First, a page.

Renewable energy technologies, such as wind
turbines, have to be considered for new building
over 1000m2 under the Energy Performance of
Buildings Directive (2002). Accurate assessment of
the wind resource is a key component in the success
of a wind installation. Designers, planners and
architects also need wind data from urban areas to
support low-energy building design, natural
ventilation, air quality, pollution control, insurance
and wind engineering.

Over the last six years instrumentation has been installed at the Dublin
Institute of Technology (DIT) in two separate locations
to monitor the wind. The data has shown that the
wind resource will vary quite considerably on a given
site and this is due to local variations in topography,
and other factors associated with wind and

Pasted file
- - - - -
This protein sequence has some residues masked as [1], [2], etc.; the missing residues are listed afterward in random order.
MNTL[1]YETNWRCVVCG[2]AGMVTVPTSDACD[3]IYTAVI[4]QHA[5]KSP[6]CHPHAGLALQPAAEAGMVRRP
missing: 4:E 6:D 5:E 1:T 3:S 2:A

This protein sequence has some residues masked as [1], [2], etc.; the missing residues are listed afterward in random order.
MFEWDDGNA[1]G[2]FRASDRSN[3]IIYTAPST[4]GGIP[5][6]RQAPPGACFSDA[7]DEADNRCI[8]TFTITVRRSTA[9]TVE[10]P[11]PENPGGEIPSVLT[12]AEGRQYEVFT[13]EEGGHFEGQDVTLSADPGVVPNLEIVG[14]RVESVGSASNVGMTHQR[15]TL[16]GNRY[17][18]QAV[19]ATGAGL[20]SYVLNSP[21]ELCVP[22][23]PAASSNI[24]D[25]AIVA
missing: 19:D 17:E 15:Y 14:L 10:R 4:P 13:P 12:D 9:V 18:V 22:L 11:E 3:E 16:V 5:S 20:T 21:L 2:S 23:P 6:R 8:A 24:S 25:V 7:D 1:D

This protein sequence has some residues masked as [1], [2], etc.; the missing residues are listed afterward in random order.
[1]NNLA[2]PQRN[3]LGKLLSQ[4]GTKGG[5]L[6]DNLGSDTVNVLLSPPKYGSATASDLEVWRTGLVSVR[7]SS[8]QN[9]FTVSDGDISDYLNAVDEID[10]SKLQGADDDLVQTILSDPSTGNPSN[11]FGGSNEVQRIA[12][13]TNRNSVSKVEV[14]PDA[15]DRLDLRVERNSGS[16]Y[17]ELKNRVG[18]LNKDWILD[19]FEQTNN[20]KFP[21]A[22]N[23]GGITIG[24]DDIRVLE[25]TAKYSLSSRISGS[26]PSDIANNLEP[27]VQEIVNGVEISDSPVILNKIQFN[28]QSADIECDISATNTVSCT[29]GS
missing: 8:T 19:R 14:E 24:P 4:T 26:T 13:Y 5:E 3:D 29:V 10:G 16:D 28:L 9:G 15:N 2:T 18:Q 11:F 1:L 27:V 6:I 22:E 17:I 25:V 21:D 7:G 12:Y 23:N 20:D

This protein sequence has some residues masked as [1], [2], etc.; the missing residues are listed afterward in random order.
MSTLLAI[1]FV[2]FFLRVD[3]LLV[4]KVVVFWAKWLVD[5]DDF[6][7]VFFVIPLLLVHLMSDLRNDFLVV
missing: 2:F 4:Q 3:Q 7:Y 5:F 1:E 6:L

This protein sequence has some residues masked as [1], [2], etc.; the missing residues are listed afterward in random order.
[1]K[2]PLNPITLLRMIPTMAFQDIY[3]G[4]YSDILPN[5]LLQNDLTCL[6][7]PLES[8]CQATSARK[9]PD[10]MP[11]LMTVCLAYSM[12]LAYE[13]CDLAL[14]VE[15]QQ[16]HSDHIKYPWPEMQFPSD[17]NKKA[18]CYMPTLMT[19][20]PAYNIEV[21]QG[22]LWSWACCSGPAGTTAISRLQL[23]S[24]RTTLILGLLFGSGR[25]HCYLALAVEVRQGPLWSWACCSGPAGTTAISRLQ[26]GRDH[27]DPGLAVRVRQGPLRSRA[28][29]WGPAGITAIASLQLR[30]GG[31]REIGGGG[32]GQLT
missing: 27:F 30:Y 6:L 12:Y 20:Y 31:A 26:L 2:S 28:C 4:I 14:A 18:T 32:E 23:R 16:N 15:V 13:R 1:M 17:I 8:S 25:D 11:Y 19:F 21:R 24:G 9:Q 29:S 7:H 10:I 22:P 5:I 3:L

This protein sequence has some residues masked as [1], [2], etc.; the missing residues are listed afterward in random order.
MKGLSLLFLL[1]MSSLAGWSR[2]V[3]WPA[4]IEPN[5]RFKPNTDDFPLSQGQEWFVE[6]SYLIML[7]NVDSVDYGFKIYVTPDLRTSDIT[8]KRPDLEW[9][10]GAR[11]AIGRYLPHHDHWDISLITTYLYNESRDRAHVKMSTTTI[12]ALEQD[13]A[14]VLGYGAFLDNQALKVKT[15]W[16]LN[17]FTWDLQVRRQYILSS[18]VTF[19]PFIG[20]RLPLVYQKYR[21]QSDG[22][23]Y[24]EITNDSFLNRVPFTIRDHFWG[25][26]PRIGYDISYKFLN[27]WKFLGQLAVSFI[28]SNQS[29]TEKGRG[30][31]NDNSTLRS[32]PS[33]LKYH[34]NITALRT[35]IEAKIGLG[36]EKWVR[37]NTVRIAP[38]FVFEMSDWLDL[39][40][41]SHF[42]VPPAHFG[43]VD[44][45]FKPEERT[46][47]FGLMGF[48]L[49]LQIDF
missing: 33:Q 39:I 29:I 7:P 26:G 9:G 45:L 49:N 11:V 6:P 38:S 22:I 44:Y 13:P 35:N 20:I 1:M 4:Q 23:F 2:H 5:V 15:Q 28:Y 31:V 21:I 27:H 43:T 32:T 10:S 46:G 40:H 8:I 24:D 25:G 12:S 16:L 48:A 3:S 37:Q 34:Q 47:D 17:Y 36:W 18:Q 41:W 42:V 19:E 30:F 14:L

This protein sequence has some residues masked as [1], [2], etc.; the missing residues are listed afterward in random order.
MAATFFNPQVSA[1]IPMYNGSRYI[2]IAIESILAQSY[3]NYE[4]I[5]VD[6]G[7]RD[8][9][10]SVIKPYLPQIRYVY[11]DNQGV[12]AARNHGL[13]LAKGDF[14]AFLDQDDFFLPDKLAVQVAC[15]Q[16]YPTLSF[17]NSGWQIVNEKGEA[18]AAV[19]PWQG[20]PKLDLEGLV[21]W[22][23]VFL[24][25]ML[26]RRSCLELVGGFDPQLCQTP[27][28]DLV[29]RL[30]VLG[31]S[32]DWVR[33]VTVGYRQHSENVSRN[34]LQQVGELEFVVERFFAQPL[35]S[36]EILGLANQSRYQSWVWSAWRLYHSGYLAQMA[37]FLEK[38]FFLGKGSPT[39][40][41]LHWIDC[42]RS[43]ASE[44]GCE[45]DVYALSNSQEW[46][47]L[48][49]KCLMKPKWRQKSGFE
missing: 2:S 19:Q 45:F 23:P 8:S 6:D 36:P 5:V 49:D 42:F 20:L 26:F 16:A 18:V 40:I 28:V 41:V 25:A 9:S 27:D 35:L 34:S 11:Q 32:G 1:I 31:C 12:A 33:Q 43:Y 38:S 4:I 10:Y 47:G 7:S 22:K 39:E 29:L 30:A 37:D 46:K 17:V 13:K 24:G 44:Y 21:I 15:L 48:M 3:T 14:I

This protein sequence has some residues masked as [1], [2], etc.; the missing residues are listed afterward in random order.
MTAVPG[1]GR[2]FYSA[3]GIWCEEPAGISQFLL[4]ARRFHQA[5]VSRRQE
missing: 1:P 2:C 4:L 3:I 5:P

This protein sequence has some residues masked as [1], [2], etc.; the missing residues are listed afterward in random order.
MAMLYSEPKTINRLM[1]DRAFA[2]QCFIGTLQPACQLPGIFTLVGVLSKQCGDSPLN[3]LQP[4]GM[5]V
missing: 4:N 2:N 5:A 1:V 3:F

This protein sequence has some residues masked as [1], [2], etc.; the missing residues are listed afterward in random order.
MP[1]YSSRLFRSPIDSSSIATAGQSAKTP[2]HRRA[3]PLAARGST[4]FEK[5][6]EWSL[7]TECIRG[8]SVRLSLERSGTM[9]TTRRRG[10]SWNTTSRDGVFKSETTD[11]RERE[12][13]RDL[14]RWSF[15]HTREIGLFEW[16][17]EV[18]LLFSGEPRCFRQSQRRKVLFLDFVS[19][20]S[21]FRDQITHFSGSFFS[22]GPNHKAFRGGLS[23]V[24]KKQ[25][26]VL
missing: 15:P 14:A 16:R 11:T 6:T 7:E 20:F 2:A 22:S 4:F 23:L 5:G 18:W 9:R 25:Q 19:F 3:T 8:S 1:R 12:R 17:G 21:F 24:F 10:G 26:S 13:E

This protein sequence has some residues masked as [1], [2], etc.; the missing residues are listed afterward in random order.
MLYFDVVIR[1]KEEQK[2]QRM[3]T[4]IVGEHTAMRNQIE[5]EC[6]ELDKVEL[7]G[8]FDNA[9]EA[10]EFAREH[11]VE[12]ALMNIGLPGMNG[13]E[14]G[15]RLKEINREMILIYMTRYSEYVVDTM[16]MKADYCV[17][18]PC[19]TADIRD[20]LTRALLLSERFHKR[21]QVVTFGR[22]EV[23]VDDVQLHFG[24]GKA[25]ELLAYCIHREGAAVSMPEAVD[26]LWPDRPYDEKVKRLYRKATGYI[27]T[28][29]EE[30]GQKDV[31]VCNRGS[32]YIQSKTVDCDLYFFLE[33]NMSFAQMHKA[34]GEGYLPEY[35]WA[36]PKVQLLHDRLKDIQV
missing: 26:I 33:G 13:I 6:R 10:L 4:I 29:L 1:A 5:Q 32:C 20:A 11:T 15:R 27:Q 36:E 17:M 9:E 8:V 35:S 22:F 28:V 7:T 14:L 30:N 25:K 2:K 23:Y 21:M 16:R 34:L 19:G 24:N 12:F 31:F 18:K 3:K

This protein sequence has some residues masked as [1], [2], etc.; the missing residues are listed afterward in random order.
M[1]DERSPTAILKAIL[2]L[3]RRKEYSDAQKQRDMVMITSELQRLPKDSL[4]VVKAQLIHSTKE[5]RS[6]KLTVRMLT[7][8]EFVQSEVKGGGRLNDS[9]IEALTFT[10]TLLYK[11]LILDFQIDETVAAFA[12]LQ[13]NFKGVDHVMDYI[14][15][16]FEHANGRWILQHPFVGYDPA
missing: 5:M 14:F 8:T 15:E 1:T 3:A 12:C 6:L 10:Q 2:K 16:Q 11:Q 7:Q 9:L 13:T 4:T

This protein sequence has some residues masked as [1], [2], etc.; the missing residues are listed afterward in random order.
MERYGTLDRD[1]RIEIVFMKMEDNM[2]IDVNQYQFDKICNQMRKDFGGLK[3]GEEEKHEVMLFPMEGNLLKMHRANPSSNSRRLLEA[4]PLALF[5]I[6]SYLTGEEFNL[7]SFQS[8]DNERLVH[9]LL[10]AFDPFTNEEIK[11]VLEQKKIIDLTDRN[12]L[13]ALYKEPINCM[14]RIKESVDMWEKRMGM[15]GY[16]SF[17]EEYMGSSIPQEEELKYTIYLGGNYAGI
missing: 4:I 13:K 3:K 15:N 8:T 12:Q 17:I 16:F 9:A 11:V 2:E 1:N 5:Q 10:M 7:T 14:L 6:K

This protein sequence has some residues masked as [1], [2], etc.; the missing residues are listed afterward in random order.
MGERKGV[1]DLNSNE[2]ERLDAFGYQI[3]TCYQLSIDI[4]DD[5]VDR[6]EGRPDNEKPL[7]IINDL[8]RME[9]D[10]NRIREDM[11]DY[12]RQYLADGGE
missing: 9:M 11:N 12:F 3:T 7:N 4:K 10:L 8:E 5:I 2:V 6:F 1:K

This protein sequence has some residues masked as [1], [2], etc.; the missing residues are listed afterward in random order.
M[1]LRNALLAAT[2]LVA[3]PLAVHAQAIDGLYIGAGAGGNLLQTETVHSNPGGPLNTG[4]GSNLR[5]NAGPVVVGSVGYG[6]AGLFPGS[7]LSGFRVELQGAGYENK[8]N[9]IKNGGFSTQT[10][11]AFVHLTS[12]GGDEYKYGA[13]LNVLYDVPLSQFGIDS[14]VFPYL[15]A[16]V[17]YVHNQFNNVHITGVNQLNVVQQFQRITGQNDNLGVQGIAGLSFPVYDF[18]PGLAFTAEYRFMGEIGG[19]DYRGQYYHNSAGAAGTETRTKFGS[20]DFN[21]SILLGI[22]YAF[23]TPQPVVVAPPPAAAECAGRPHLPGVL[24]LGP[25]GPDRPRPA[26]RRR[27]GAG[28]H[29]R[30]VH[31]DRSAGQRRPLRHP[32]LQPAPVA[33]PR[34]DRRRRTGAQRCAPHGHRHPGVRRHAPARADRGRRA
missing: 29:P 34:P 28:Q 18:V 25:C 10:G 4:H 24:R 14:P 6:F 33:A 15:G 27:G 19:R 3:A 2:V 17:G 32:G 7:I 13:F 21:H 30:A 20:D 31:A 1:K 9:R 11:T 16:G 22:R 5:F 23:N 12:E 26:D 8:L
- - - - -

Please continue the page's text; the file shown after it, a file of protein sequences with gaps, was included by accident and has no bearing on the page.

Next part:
turbulence in the built environment. Difficulties
were encountered in measuring the wind and
turbulence on site. IEC 61400-12-1: 2005 states that
“... analytical tools (anemometers presently available)
offer little help in identifying the impact of these
variables, and experimental methods encounter
equally-serious difficulties.” The practical experience
of measuring wind in the urban environment
informed the development of a prototype
anemometer that may be capable of digitally
mapping accurate real-time three-dimensional data
on wind speed, wind direction and, uniquely in the
field of wind instrumentation, wind turbulence.

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